Don't Miss

Champion

Those nature lovers who are excited about the sight of a full moon on a clean white snow will have this week to revel.   After that, Ron Hurst has said Thursday will be the last day of hard winter.  Esther Wrinkles said, “Thunder in February, frost in May!” That may be misremembered and might really be “for every time it thunders in February it will frost in May.” A check in with Irene Dooms verifies that memory served correctly this time.  She did not remember the ‘every time’ part either.  She is looking forward to the weather breaking and being able to get out and about more.  Her Champion friends are looking forward to seeing her in the neighborhood again soon. Terry Ryan’s husband saw a flock of geese flying south on Sunday. Terry says she does not think that is a good sign. Whatever the signs and whatever happens, stalwart Champions are up for it.  Spring is on its way.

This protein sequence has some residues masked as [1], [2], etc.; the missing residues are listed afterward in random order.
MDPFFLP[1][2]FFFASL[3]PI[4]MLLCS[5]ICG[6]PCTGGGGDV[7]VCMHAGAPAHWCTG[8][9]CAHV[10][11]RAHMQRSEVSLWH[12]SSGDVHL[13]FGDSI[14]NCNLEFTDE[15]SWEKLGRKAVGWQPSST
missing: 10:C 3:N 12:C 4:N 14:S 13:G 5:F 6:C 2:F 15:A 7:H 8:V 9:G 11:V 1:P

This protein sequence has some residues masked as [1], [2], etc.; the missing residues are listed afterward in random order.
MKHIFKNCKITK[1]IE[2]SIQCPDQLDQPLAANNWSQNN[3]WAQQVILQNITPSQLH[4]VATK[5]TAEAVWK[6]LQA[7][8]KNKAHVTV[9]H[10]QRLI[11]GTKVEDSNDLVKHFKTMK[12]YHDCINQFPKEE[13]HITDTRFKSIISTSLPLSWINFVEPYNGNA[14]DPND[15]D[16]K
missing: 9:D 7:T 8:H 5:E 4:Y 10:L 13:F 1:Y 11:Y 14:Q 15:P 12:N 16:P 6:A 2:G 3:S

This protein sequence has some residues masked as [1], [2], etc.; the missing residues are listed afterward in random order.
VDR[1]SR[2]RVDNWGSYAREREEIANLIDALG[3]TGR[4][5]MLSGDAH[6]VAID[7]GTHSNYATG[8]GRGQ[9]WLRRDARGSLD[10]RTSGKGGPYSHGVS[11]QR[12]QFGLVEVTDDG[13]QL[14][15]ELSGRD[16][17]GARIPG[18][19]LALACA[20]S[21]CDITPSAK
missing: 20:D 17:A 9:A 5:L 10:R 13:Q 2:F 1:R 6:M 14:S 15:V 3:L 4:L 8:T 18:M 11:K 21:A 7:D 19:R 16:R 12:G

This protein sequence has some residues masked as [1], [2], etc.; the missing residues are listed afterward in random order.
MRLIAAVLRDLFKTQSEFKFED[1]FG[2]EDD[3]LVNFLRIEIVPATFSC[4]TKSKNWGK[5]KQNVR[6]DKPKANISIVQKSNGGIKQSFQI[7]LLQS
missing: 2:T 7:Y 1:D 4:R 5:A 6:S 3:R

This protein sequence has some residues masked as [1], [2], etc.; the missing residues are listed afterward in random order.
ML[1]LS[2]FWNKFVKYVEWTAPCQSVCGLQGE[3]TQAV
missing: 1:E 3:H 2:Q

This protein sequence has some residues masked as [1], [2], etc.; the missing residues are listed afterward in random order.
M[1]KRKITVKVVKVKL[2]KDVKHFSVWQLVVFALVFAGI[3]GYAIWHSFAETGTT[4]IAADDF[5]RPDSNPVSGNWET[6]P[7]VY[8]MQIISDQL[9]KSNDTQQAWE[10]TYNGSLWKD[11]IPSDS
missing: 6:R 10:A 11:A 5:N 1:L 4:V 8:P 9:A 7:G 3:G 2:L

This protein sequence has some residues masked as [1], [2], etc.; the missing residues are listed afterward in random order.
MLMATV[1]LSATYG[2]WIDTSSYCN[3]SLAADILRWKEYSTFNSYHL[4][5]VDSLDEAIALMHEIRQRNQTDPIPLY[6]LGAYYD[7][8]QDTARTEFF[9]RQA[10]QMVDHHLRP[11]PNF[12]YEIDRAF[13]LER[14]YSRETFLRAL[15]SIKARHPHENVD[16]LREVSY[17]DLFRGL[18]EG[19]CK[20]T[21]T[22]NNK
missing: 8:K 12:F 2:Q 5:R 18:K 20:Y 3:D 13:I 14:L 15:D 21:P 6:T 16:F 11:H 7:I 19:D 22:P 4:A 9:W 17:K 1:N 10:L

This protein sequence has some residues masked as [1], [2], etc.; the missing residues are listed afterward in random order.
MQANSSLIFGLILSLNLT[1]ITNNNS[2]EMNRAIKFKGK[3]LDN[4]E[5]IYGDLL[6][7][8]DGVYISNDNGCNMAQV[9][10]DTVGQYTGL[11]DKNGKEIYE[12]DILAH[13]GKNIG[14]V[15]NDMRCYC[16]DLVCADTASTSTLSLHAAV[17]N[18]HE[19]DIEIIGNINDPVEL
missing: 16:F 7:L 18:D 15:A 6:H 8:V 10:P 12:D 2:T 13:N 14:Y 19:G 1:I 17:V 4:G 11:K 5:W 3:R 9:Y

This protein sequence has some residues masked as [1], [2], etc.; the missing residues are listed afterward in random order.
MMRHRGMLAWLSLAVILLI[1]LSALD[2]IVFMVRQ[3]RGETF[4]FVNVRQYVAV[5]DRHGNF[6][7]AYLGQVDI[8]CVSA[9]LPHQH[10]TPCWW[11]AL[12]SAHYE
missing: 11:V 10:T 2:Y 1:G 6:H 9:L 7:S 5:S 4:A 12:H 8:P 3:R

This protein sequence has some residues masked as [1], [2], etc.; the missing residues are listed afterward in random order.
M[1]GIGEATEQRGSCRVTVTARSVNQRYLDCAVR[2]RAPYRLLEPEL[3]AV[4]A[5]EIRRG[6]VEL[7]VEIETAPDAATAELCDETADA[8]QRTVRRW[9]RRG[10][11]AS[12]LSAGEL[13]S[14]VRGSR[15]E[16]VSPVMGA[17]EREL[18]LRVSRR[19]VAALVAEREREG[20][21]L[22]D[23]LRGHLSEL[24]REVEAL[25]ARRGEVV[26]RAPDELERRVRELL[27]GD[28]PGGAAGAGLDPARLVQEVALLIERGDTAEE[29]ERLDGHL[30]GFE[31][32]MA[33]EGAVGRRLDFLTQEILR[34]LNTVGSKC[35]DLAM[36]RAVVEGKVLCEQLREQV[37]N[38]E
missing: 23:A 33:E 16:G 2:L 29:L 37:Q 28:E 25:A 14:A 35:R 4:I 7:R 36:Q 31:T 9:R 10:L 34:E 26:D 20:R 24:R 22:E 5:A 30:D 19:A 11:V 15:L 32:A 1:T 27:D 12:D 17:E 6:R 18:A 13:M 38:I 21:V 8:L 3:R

Brenda Coffman Massey wrote a thank you on facebook for all those who were able to come out to the Vanzant Community Building in the bad weather last Saturday night to the benefit pie supper for Beverly Emory. Bev kept Esther’s elaborate hair-do looking perfect for years and kept the place sunny with her own sweet smile.  Steve Moody furnished smoked meat for the dinner and JD Shannon, Dennis Lynch, Debbi and Joe Shannon, Debbie Stone, and others were thanked for doing all the hard work of organizing the evening. Whetstone provided the entertainment. It is great to know that the neighborhood will step up to help a friend and neighbor. Steve Moody is a good neighbor.  He will be doing the Master of Ceremonies work at the Skyline VFD Auxiliary Chili Supper this Saturday. Whetstone will be playing there too, along with Backyard Bluegrass and Lead Hill Players.   The roads ought to be good enough and whether or not there is snow on the ground or mud, the yearning for a good get-together will have the community ready to venture out for some real fun and the chance to see old friends, meet new ones and support the great volunteer fire department that serves the area so well.  All the proceeds from the chili supper go to buy fire-fighting equipment and training for those wonderful volunteers.  Local kitchens will be warming up on the last really cold days of the winter as pies of all kinds are being baked to help the cause–pumpkin, peach, apple, strawberry/blueberry and lemon meringue—just to name a few.  Maybe someone will use Esther’s coconut cream pie recipe this year and have us all remembering her dedication to the fire department from its very beginning.  Then, of course, the blackberry cobblers will be the favorite temptation for dieters abandoning their resolve for one glorious evening.